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I have a class library that wraps the command line client for Mercurial.

My intention is to implement support for all the built-in commands, but in addition to those, there's a ton of extensions out there.

So I need to make my library extendable in the sense that both others and I can add support for extensions. I plan on adding support for some of the more popular and typical extensions (at the very least quite a few of those that come bundled with Mercurial), but I still want to be able to extend it from the outside.

At the moment, the syntax of a command look like this:

Repo.Execute(new CommitCommand
{
    Message = "Your commit message",
    AddRemove = true,
});

This, however, doesn't lend itself very easily to extensions, without the programmer feeling that the extension is just a tacked on part.

For instance, let's assume I expose a public collection of additional command line arguments, to that I could manually do this:

var cmd = new CommitCommand
{
    Message = "Your commit message",
    AddRemove = true,
};
cmd.Arguments.Add("--my-commit-extension");
Repo.Execute(cmd);

There seems to be no easy way for me to get that additional extension added in such a way that it can be set as part of the object initializer.

I've been thinking of adding, or perhaps switching, to a fluent interface syntax. In this case, you could write something like this:

Repo.Execute(new CommitCommand()
    .Message("Your commit message")
    .AddRemove()
    .MyCommitExtension());

However, I see people don't like fluent interfaces, they feel they become too chatty.

What other options do I have?

What I want, basically:

  • One common syntax style
    • For both built-in things
    • As well as extensions added by users of my library

I envision that users of my library would extend it by adding new classes, and extension methods to get intellisense support, but extension methods can't be used in object initializers, which means that all extensions look like some afterthought. That's not what I want.

Any ideas are welcome.

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3 Answers

up vote 1 down vote accepted

I'm not familier with Mercurial and your question seems too general to address specifically, but I can address one particular comment.

var cmd = new CommitCommand 
{ 
    Message = "Your commit message", 
    AddRemove = true, 
}; 
cmd.Arguments.Add("--my-commit-extension"); 
Repo.Execute(cmd);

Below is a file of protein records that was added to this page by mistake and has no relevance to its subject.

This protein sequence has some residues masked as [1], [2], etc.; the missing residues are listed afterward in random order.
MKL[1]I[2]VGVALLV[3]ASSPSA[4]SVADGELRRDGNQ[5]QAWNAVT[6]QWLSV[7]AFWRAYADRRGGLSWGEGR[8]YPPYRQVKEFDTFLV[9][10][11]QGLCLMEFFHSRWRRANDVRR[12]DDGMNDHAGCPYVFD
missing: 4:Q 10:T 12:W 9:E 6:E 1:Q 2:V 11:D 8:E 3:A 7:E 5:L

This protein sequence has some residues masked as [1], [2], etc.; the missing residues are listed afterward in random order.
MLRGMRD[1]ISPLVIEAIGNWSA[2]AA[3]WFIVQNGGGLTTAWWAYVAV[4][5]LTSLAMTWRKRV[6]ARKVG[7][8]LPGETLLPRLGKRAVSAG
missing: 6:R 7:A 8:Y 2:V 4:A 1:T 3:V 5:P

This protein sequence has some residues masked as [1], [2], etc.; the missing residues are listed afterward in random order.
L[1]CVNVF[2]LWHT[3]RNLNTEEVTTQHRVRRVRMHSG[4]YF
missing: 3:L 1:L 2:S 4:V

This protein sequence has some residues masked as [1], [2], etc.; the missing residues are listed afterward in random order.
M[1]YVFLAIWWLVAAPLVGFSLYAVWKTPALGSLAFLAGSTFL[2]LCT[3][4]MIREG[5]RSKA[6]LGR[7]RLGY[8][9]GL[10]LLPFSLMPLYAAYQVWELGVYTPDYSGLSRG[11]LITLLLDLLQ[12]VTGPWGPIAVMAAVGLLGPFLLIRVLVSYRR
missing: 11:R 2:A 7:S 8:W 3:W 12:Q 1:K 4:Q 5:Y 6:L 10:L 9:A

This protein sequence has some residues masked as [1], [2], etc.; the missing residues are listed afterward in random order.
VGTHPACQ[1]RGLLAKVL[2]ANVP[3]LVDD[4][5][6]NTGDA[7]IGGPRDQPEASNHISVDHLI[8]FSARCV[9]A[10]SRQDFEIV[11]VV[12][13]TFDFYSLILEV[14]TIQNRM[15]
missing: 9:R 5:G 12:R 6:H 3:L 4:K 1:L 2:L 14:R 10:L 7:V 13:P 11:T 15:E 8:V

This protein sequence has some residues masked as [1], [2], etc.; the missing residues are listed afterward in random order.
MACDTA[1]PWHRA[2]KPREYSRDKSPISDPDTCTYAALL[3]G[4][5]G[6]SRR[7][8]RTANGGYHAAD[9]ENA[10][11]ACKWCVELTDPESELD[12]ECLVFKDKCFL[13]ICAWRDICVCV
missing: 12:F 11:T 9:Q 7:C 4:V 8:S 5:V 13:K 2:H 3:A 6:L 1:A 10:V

If CommitCommand.Arguments is IList<T> you already have the ability to use initializer syntax:

class CommitCommand
{
    public string Message { get; set; }
    public bool AddRemove { get; set; }
    public List<string> Arguments = new List<string>();
}

Repo.Execute(new CommitCommand
{
    Message = "Your commit message",
    AddRemove = true,
    Arguments = { "--my-commit-extension", "--my-other-commit-extension" }
});
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Yes, but sorry, my mistake, I simplified. I intend to have normal methods so that the programmer that uses the library + the extensions doesn't have to know the actual arguments. –  Lasse V. Karlsen Dec 5 '10 at 18:21
    
Sounds like a good use for dynamics. –  Tergiver Dec 5 '10 at 22:03
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I too am not that familiar with Mercurial, but one option is to throw intellisense out and use anonymous types:

Repo.Execute(new 
{
    Message = "Your commit message",
    AddRemove = true,
    MyCommitExtension = null
});

You cannot use hyphens in property names, so you'd need to substitute from PascalCase to hyphen-lower-case. Alternatively you could just replace underscores with hypens.

I'm not sure I'd recommend this approach without knowing more about the frequency with which people are going to use these extensions. This approach works well in the ASP.NET MVC framework when dealing with HTML attributes, but that scenario is different in that the framework doesn't need to handle the values, it just writes them into the output directly. If you are taking conditional actions based upon the values provided in this way, or you want your API to be more discoverable to those who don't know Mercurial's command line syntax, then you might try another approach.

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As for me fluent interface is ok. But if you want to avoid it, then I would probably use smth like this:

interface IExtension { ... }

class SomeExtension1 : IExtension { ... }
class SomeExtension2 : IExtension { ... }

class CommitCommand
{
    public string Message;
    public bool AddRemove;
    public readonly IList<IExtension> Extensions = new List<IExtension>();
}

It will allow to use commands in this way:

new CommitCommand
{
    Message = "",
    AddRemove = true,
    Extensions = {new SomeExtension1(), new SomeExtension2()}
};
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